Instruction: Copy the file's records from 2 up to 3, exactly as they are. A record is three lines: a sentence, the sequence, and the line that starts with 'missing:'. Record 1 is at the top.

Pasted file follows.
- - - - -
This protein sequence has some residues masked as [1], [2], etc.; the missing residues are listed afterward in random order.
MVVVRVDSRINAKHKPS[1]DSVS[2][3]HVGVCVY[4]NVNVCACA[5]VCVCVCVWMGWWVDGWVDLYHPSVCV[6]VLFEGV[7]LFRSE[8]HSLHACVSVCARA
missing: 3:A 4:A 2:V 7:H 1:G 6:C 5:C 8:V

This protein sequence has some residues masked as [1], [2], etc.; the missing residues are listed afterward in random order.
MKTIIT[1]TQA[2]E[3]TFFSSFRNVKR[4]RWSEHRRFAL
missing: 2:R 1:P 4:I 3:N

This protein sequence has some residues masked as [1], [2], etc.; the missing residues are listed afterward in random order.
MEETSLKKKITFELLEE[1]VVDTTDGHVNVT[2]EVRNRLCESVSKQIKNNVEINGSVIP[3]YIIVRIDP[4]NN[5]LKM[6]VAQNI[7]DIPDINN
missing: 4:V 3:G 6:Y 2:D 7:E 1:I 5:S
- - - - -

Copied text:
This protein sequence has some residues masked as [1], [2], etc.; the missing residues are listed afterward in random order.
MKTIIT[1]TQA[2]E[3]TFFSSFRNVKR[4]RWSEHRRFAL
missing: 2:R 1:P 4:I 3:N

This protein sequence has some residues masked as [1], [2], etc.; the missing residues are listed afterward in random order.
MEETSLKKKITFELLEE[1]VVDTTDGHVNVT[2]EVRNRLCESVSKQIKNNVEINGSVIP[3]YIIVRIDP[4]NN[5]LKM[6]VAQNI[7]DIPDINN
missing: 4:V 3:G 6:Y 2:D 7:E 1:I 5:S